Rodolfo Lopes, first misidentified in court records as Martins-Lopes, has pleaded guilty to charges surrounding his attack of a deer swimming in the Douglas Channel in Kitimat, British Columbia.
On the way back from a celebratory boating trip this past May, Lopes and others sighted a deer swimming not far from their charter boat. Crown Counsel Corrine Baerg told Metro News that as the operator of the boat approached the animal, Lopes proceeded to hit the deer on the head with a “jig or gaff” and tried to haul it on board. Luckily, the deer escaped to shore and took off into the bush. What happened to the animal is unknown.
B.C. Conservation officers were made aware of the attack by Kitimat residents, who came across a video of the fishing trip on Facebook. A cellphone video of the event was voluntarily surrendered by one of the men on the boat, while other evidence was collected under a search warrant.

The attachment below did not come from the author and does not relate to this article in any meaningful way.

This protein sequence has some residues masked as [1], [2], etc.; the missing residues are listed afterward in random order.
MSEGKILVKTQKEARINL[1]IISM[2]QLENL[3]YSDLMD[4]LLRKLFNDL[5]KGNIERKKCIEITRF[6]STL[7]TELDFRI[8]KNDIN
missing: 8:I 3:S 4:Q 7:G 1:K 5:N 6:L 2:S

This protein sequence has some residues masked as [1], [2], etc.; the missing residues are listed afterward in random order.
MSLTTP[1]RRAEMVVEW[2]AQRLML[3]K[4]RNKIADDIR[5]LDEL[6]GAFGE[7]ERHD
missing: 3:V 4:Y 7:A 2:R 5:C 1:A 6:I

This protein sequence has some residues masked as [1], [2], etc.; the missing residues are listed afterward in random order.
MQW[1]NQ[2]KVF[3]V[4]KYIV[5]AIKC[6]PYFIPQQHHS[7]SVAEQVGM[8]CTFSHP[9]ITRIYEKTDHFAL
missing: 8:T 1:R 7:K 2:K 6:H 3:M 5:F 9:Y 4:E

Not a Canadian resident, Lopes was arrested and held in custody before being granted bail and allowed to return to his home in Portugal. While the fine for his actions may only be $1, Lopes has been ordered to donate his $5000 bail to the Heritage Conservation Trust Fund.
He has also been prohibited from approaching wildlife for two years, and charged under the B.C. Wildlife Act with intimidating wildlife with a motor vehicle and hunting swimming wildlife. Under the criminal code, Lopes was charged with causing pain and suffering to an animal.
Lopes did not appear in court, but was represented by Vancouver lawyer Don Sorochan. Sorochan told the court that Lopes was not acquainted with Canadian wildlife and hunting law, and that the man acted on a “naive impluse” in an attempt to “act macho.”
Lopes and the passengers of the boat were celebrating Lopes’ approaching wedding in August, as well as the completion of their work on the Rio Tinto aluminum smelter in Kitimat. Lopes is a supervisor for a subcontractor working on the multi-billion dollar renovation project, which will increase aluminum production, and in turn, boost sulphur dioxide emissions by 56 percent. The approval of the project’s permit has stirred up controversy surrounding its environmental impact.
Lopes’s $5000 forced donation will be put toward conservation efforts in the Kitimat area.